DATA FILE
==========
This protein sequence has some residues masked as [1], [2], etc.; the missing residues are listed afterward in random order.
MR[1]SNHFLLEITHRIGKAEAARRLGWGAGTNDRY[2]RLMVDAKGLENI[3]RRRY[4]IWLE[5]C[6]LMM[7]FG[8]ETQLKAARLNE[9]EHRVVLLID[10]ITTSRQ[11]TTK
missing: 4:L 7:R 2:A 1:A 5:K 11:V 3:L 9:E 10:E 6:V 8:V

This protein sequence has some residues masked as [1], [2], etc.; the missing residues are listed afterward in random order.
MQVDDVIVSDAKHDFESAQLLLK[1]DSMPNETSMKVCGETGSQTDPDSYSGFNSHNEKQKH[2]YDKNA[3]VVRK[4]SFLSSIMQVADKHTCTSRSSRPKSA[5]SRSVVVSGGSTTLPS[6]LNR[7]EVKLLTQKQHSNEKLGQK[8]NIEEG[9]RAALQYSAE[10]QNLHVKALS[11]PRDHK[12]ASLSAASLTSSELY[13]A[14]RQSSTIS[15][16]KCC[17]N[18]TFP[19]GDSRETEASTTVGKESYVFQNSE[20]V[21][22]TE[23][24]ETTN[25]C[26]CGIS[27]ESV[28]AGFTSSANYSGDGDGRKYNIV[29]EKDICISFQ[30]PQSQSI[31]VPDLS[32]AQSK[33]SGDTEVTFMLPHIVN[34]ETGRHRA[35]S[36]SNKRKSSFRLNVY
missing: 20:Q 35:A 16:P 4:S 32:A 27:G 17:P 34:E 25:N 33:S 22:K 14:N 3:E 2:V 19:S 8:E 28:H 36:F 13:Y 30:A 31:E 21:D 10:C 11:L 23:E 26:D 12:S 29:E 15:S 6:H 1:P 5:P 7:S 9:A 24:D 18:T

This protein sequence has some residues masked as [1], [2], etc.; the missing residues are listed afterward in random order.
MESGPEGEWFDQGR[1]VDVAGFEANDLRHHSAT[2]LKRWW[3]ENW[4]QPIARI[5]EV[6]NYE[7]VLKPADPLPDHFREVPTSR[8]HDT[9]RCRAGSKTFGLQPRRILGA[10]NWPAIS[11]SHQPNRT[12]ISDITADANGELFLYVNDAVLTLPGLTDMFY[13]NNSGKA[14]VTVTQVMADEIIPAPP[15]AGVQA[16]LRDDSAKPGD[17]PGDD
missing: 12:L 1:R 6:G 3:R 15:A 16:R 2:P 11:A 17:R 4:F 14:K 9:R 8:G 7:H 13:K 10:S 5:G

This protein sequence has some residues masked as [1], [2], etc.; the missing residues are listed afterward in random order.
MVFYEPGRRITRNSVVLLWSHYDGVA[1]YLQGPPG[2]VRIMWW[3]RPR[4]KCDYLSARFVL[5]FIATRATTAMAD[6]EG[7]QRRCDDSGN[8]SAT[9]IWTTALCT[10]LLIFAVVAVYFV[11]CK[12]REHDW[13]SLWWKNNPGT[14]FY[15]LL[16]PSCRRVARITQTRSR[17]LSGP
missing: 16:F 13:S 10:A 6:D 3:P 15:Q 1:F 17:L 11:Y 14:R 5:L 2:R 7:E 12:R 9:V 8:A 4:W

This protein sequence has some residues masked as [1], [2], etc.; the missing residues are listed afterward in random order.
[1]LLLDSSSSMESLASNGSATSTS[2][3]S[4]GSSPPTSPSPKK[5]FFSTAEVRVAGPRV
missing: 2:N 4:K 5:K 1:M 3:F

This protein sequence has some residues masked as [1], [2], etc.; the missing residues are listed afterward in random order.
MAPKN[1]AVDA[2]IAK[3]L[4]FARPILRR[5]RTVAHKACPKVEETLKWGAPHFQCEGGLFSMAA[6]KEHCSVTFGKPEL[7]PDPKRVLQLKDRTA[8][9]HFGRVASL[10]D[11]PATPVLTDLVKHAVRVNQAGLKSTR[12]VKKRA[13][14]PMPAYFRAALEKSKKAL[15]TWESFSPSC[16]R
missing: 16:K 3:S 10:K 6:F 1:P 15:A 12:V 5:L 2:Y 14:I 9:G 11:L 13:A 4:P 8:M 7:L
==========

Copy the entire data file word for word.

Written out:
This protein sequence has some residues masked as [1], [2], etc.; the missing residues are listed afterward in random order.
MR[1]SNHFLLEITHRIGKAEAARRLGWGAGTNDRY[2]RLMVDAKGLENI[3]RRRY[4]IWLE[5]C[6]LMM[7]FG[8]ETQLKAARLNE[9]EHRVVLLID[10]ITTSRQ[11]TTK
missing: 4:L 7:R 2:A 1:A 5:K 11:V 3:L 9:E 10:E 6:V 8:V

This protein sequence has some residues masked as [1], [2], etc.; the missing residues are listed afterward in random order.
MQVDDVIVSDAKHDFESAQLLLK[1]DSMPNETSMKVCGETGSQTDPDSYSGFNSHNEKQKH[2]YDKNA[3]VVRK[4]SFLSSIMQVADKHTCTSRSSRPKSA[5]SRSVVVSGGSTTLPS[6]LNR[7]EVKLLTQKQHSNEKLGQK[8]NIEEG[9]RAALQYSAE[10]QNLHVKALS[11]PRDHK[12]ASLSAASLTSSELY[13]A[14]RQSSTIS[15][16]KCC[17]N[18]TFP[19]GDSRETEASTTVGKESYVFQNSE[20]V[21][22]TE[23][24]ETTN[25]C[26]CGIS[27]ESV[28]AGFTSSANYSGDGDGRKYNIV[29]EKDICISFQ[30]PQSQSI[31]VPDLS[32]AQSK[33]SGDTEVTFMLPHIVN[34]ETGRHRA[35]S[36]SNKRKSSFRLNVY
missing: 20:Q 35:A 16:P 4:S 32:A 27:G 17:P 34:E 25:N 33:S 22:K 14:N 3:E 2:V 19:S 8:E 28:H 36:F 13:Y 30:A 31:E 21:D 10:C 11:L 23:E 26:D 12:S 29:E 15:S 6:H 1:P 5:P 7:S 9:A 24:D 18:T

This protein sequence has some residues masked as [1], [2], etc.; the missing residues are listed afterward in random order.
MESGPEGEWFDQGR[1]VDVAGFEANDLRHHSAT[2]LKRWW[3]ENW[4]QPIARI[5]EV[6]NYE[7]VLKPADPLPDHFREVPTSR[8]HDT[9]RCRAGSKTFGLQPRRILGA[10]NWPAIS[11]SHQPNRT[12]ISDITADANGELFLYVNDAVLTLPGLTDMFY[13]NNSGKA[14]VTVTQVMADEIIPAPP[15]AGVQA[16]LRDDSAKPGD[17]PGDD
missing: 12:L 1:R 6:G 3:R 15:A 16:R 2:P 11:A 17:R 4:F 14:K 9:R 8:G 7:H 13:K 10:S 5:G

This protein sequence has some residues masked as [1], [2], etc.; the missing residues are listed afterward in random order.
MVFYEPGRRITRNSVVLLWSHYDGVA[1]YLQGPPG[2]VRIMWW[3]RPR[4]KCDYLSARFVL[5]FIATRATTAMAD[6]EG[7]QRRCDDSGN[8]SAT[9]IWTTALCT[10]LLIFAVVAVYFV[11]CK[12]REHDW[13]SLWWKNNPGT[14]FY[15]LL[16]PSCRRVARITQTRSR[17]LSGP
missing: 16:F 13:S 10:A 6:D 3:P 15:Q 1:F 17:L 11:Y 14:R 5:L 2:R 7:E 12:R 9:V 8:A 4:W

This protein sequence has some residues masked as [1], [2], etc.; the missing residues are listed afterward in random order.
[1]LLLDSSSSMESLASNGSATSTS[2][3]S[4]GSSPPTSPSPKK[5]FFSTAEVRVAGPRV
missing: 2:N 4:K 5:K 1:M 3:F

This protein sequence has some residues masked as [1], [2], etc.; the missing residues are listed afterward in random order.
MAPKN[1]AVDA[2]IAK[3]L[4]FARPILRR[5]RTVAHKACPKVEETLKWGAPHFQCEGGLFSMAA[6]KEHCSVTFGKPEL[7]PDPKRVLQLKDRTA[8][9]HFGRVASL[10]D[11]PATPVLTDLVKHAVRVNQAGLKSTR[12]VKKRA[13][14]PMPAYFRAALEKSKKAL[15]TWESFSPSC[16]R
missing: 16:K 3:S 10:K 6:F 1:P 15:A 12:V 5:L 2:Y 14:I 9:G 11:L 13:A 4:P 8:M 7:L